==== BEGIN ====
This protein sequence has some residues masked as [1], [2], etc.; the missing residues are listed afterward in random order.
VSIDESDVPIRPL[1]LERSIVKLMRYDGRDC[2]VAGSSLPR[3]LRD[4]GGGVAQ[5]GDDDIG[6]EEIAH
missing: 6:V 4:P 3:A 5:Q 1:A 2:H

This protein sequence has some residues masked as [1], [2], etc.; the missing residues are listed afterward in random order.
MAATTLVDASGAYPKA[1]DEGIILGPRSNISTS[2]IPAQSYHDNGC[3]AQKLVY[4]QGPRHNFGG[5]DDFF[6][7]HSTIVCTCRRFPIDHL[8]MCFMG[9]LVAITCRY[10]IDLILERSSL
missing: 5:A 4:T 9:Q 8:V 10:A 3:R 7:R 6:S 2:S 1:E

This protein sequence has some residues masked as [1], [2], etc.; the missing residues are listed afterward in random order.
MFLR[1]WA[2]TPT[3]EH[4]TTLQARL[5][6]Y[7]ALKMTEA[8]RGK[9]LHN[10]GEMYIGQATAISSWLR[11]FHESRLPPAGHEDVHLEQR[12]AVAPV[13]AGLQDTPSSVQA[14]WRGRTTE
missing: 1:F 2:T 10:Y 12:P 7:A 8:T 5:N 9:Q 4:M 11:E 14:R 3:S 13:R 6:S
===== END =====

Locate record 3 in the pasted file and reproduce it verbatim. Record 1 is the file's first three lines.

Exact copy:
This protein sequence has some residues masked as [1], [2], etc.; the missing residues are listed afterward in random order.
MFLR[1]WA[2]TPT[3]EH[4]TTLQARL[5][6]Y[7]ALKMTEA[8]RGK[9]LHN[10]GEMYIGQATAISSWLR[11]FHESRLPPAGHEDVHLEQR[12]AVAPV[13]AGLQDTPSSVQA[14]WRGRTTE
missing: 1:F 2:T 10:Y 12:P 7:A 8:T 5:N 9:Q 4:M 11:E 14:R 3:S 13:R 6:S